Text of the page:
This year, the main exhibition hall has been redesigned for visual impact. Electronics and systems specialists Thales and Kallman Worldwide will have a joint presence in the centrepiece crystal palace, a four-storey, standalone glass structure specially designed for the centre of the hall. The ground floor will consist of an open atrium showcasing the company’s civil and military capabilities with complementary displays externally. The mezzanine floor will feature business meeting rooms, while the third floor will be entirely dedicated to dining. Finally, the top floor will feature a roof terrace and bar offering views of the rest of the show.
Elsewhere, GKN Aerospace is sponsoring the new Garden Café, which will include a display of some of its most notable achievements through 100 years at the forefront of the aerospace industry. ‘We will be celebrating our pedigree as one of the longest established aerospace manufacturers,’ said Frank Bamford, senior vice-president of business development and strategy.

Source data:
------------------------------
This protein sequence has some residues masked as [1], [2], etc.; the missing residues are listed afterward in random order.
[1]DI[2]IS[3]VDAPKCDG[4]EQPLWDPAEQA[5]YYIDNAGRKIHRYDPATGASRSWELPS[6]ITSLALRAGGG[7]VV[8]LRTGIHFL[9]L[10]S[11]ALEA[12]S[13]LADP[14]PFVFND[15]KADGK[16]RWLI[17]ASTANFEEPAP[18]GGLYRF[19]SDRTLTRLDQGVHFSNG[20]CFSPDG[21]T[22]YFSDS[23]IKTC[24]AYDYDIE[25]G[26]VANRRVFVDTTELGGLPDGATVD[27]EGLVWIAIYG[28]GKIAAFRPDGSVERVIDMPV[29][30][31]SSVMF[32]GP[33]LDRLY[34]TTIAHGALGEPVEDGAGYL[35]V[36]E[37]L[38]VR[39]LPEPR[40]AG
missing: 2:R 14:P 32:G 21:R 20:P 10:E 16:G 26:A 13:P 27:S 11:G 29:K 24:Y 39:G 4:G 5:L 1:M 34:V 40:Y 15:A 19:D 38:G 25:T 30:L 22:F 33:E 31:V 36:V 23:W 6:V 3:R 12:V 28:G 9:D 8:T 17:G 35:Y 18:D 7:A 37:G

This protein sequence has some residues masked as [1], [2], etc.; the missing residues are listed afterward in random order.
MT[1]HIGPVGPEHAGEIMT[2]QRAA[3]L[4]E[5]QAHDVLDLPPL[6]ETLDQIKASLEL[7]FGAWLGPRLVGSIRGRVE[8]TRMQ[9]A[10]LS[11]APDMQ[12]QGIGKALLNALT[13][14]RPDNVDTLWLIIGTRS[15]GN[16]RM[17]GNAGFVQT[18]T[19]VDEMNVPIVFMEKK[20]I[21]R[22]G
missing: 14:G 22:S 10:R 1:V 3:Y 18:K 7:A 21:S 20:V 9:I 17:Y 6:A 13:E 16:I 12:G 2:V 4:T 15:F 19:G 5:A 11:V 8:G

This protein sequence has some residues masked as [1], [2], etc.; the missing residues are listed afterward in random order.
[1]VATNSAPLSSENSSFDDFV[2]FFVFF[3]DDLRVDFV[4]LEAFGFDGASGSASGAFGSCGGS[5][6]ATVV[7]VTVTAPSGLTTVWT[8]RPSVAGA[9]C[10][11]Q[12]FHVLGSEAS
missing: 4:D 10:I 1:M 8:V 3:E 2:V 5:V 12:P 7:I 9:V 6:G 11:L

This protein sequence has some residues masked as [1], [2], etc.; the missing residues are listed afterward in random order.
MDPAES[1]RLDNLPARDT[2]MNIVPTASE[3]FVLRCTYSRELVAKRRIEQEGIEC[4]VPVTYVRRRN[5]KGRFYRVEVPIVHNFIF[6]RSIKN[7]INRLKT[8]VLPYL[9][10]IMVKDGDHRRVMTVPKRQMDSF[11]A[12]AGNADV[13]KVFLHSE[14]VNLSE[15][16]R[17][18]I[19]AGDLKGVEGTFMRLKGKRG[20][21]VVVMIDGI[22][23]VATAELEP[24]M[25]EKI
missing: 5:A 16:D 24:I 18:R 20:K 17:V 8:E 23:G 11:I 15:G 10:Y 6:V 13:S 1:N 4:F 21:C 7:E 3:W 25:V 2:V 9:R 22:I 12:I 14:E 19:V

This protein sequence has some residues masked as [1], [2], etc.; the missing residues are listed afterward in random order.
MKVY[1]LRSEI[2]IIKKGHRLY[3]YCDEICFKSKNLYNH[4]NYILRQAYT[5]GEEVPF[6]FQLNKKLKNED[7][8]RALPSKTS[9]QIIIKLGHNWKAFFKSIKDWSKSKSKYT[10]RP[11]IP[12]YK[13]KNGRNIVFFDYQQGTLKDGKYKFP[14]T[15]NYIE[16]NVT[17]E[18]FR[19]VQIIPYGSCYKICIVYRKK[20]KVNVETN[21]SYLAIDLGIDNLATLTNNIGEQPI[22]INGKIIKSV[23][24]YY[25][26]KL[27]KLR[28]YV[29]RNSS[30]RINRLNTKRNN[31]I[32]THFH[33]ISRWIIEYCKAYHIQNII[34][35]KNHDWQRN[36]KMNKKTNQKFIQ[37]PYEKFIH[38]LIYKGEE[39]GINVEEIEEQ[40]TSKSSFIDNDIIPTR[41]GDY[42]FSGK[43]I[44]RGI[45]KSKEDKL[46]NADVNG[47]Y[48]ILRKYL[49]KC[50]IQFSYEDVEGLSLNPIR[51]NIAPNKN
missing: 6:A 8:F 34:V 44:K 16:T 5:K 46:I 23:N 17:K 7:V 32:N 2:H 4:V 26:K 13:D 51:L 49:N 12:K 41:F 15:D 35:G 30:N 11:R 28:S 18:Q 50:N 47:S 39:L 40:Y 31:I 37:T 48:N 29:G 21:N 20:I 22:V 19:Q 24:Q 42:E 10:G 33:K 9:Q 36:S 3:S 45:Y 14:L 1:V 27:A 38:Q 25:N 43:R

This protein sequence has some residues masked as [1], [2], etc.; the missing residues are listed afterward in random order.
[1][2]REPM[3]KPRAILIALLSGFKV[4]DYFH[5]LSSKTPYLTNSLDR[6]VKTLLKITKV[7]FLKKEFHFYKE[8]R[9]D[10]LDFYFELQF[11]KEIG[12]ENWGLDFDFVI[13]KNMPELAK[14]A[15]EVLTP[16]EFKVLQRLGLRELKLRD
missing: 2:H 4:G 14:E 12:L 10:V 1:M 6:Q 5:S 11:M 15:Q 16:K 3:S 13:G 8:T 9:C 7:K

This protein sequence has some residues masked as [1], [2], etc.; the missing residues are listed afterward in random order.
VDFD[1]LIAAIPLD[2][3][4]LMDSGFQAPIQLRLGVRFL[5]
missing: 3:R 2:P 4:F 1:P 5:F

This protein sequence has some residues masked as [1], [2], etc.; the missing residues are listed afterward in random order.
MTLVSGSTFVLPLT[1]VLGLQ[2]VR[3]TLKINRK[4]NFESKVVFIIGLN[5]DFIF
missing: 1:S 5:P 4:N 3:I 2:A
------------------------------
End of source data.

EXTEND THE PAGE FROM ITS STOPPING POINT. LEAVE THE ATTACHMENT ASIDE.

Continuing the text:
Meanwhile, BAE Systems will have the largest presence at the show. Its focus is on presenting its latest technologies aimed at minimising human risk in battle, including UAV systems, a robotic spider that can carry out tasks such as reconnaisance, and its Headborne Energy Analysis and Diagnostic Systems, which analyse impacts suffered by soldiers to improve head protection where it is most needed.
For those interested in manufacturing and components, the Manufacturing Technologies Association (MTA) will be promoting the expertise of the UK manufacturing engineering sector.
‘We have 250 members, so our pavilion will feature a broad and diverse approach to what they can supply and the processes they support to advance the engineering spectrum,’ said the MTA’s business development manager Dr John Collins.
‘Much of the business that takes place at Farnborough is large, involving aircraft sales, but machine tool firms and manufacturers are the creators of these, even though people don’t often think about this.’